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Review: 53% Of Pokes Holes in the Identity Politics of White Women on Both Sides of the Aisle

Steph Del Rosso draws a few unflattering parallels between the white women who voted for Trump and the ones who marched against him.

Grace Rex (Sasha), Cathryn Wake (Vivian), Marianna McClellan (Lucy), and Anna Crivelli (Dana) as a quartet of liberal New Yorkers in Steph Del Rosso's 53% Of.
(© Joan Marcus)

"I am a Very. Good. Person." On a recent episode of The Real Housewives of Beverly Hills, the couture-clad Southern belle Sutton Stracke hurled those words at multi-millionaire and former Bosnian refugee Diana Jenkins, as if they were warning shots backed by heavy (and surely very expensive) artillery. How dare you reference the things I have done? reads the thought bubble above Stracke's head. That is not who I AM!

Perhaps you're allergic to drawing sociological insights from Andy Cohen's clubhouse (is a Bravo-watching, drama-loving voyeur just not who you ARE?). But you're not likely to find an interaction that better sums up the lengths to which Americans go to stake their claim in the right identity bucket with the right compatriots on the right side of history. Divorcing who we are from what we do (and who we do it to) ties us in quite a knot — and playwright Steph Del Rosso does her best to unravel it in her new play 53% Of, now running off-Broadway at Second Stage Uptown's McGinn/Cazale Theater.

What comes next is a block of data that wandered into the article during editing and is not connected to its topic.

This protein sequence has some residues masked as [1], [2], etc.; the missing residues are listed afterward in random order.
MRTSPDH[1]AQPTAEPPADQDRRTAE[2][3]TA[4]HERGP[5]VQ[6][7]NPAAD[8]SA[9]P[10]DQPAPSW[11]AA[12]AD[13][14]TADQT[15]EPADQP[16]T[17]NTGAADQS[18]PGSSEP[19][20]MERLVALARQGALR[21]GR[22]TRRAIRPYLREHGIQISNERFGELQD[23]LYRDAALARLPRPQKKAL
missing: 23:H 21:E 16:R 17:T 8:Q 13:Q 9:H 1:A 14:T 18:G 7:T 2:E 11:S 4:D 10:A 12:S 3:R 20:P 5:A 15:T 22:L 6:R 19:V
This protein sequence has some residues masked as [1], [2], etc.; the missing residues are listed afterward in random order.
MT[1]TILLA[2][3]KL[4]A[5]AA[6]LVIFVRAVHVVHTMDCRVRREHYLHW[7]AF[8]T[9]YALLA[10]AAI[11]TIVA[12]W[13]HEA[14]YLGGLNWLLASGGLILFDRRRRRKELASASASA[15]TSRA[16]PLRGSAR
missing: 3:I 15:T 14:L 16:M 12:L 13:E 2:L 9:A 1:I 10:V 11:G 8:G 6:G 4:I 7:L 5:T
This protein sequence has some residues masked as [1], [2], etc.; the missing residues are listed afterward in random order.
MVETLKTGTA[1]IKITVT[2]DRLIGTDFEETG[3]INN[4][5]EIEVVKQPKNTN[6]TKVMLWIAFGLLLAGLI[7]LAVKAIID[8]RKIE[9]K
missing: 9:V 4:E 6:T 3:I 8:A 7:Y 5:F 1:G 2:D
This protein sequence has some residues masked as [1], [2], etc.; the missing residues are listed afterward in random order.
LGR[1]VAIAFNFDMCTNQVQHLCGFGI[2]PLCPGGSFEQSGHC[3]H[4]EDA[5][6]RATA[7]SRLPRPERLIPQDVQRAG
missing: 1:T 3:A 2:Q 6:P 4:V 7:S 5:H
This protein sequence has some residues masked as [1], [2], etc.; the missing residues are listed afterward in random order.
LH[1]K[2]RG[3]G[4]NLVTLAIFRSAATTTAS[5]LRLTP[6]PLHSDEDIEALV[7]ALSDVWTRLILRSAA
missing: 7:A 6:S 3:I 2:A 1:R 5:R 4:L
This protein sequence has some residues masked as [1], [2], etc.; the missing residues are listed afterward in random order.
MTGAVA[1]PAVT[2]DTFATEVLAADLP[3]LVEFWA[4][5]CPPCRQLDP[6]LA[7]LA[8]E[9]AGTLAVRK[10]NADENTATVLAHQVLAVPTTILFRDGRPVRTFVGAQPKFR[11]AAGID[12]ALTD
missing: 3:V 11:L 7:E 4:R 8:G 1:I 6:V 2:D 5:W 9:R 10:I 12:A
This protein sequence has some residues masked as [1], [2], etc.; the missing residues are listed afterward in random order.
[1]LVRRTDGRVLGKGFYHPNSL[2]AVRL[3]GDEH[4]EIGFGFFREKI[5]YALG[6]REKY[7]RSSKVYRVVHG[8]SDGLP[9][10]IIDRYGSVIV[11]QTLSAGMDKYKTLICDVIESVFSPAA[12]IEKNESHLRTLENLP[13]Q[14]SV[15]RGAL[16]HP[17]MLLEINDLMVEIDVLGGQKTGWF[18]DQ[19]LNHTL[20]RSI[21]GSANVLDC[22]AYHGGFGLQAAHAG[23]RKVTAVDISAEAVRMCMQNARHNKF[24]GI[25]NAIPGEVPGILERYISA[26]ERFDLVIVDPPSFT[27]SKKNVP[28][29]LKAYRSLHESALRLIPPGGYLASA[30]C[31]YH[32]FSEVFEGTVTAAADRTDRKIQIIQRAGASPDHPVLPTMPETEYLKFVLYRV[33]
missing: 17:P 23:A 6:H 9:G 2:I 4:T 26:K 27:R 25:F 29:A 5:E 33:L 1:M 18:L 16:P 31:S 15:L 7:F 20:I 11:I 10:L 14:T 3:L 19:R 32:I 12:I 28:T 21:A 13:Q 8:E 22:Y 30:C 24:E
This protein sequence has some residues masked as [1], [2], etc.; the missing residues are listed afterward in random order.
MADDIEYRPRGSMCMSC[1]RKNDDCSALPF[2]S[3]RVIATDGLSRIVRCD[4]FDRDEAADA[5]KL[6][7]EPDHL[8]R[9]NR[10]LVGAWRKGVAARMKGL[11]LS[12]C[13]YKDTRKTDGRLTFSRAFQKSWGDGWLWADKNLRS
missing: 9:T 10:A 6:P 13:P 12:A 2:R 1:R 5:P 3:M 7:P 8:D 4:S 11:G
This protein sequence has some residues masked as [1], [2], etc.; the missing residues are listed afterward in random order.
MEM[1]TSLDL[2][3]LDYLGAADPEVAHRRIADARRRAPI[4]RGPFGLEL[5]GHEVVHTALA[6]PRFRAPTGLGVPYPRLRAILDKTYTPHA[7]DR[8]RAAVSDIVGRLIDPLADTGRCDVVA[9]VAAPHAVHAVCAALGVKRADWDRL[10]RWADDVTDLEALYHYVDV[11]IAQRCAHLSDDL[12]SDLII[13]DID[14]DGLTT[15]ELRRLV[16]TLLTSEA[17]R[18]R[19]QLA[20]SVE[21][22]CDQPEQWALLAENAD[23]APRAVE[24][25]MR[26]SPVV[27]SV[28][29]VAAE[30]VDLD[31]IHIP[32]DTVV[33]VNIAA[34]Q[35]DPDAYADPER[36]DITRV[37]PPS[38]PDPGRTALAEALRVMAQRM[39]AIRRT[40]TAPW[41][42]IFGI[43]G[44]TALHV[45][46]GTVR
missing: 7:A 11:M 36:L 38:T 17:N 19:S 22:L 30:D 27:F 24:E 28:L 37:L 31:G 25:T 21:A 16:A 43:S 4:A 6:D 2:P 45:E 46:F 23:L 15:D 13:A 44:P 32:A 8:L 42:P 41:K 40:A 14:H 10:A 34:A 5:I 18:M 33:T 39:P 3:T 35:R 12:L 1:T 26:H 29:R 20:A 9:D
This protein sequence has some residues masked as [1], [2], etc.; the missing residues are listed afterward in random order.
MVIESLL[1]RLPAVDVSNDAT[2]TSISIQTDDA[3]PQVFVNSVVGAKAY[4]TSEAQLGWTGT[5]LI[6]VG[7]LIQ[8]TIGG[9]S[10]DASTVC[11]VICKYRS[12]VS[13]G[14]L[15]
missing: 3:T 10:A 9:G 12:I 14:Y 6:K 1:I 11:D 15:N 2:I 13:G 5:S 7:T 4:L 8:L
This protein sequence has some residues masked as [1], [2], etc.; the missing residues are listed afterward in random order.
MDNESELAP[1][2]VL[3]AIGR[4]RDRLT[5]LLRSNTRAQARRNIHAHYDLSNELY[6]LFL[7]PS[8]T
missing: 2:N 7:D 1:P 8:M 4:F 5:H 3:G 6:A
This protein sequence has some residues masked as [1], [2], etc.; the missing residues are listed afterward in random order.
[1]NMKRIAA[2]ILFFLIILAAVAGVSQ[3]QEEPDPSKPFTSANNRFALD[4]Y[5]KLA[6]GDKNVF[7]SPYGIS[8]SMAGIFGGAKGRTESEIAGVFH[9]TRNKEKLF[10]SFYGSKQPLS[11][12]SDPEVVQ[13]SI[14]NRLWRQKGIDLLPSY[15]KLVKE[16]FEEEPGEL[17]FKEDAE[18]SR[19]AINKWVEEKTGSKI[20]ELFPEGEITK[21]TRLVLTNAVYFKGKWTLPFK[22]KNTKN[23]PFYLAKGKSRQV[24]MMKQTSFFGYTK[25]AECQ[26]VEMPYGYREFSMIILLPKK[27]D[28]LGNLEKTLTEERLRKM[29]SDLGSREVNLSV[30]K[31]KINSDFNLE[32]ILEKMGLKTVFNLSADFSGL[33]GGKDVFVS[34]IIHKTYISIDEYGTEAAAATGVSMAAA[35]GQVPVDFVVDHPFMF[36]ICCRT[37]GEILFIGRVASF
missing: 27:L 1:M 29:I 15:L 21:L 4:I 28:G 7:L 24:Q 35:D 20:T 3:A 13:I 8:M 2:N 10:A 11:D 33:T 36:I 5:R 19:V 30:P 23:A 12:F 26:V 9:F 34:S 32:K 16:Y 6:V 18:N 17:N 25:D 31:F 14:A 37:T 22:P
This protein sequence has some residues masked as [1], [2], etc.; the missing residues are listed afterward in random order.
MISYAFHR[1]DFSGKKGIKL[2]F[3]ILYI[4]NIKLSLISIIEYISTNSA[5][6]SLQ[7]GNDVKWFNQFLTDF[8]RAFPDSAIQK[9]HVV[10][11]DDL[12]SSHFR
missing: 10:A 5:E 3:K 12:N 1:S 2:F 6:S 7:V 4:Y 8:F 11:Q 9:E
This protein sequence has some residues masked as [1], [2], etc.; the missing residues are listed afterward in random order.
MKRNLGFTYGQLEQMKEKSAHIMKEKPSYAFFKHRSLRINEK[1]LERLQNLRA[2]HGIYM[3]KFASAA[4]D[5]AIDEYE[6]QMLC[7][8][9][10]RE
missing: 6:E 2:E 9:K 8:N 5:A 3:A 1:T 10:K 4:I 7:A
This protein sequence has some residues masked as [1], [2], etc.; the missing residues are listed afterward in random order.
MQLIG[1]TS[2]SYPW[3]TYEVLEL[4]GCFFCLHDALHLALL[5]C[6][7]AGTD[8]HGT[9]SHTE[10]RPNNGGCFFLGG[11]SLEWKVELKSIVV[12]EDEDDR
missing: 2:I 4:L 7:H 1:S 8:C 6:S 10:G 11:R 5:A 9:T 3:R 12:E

Del Rosso in no way tries to reconcile the space between people's actions and identities. No metaphysician in the world could do enough logical somersaulting. Instead, she attempts to expose all parts of America's wretched political spectrum (particularly its Caucasian portions) for playing the same ludicrous game. And while her play's title directly references the infamous 53% of white women who voted for our he-who-shall-not-be-named 45th President in 2016 (his name is never actually spoken in the play), don't be fooled into thinking the remaining 47% are spared from culpability.

Anna Crivelli and Cathryn Wake as Denise and Vicky, conservative moms of Bethlehem, Pennsylvania.
(© Joan Marcus)

Representatives of the 53% are the women we meet in Del Rosso's opening scene. In a festooned living room in Bethlehem, Pennsylvania, we find Denise, Leslie, Sue, and Vicky (Anna Crivelli, Marianna McClellan, Grace Rex, and Cathryn Wake, respectively) — a group of local moms who fight for the honor to introduce then-candidate Donald Trump at a school event (scenic designer Emmie Finckel uses Christmas decor, cutesy Home Goods signs, and an extra-large American Flag to turn the stage into a suburban Republican wonderland). PJ, a blue-collar outlier sourced from Facebook who joins the group (played by a cheerfully confrontational Eden Malyn), ends up throwing everyone into a tizzy — particularly our turtlenecked Denise (on-the-nose but cleverly malleable costumes by Lux Haac), who desperately grasps for the thing that makes her different from the crass and conspicuously racist woman who just crashed her party.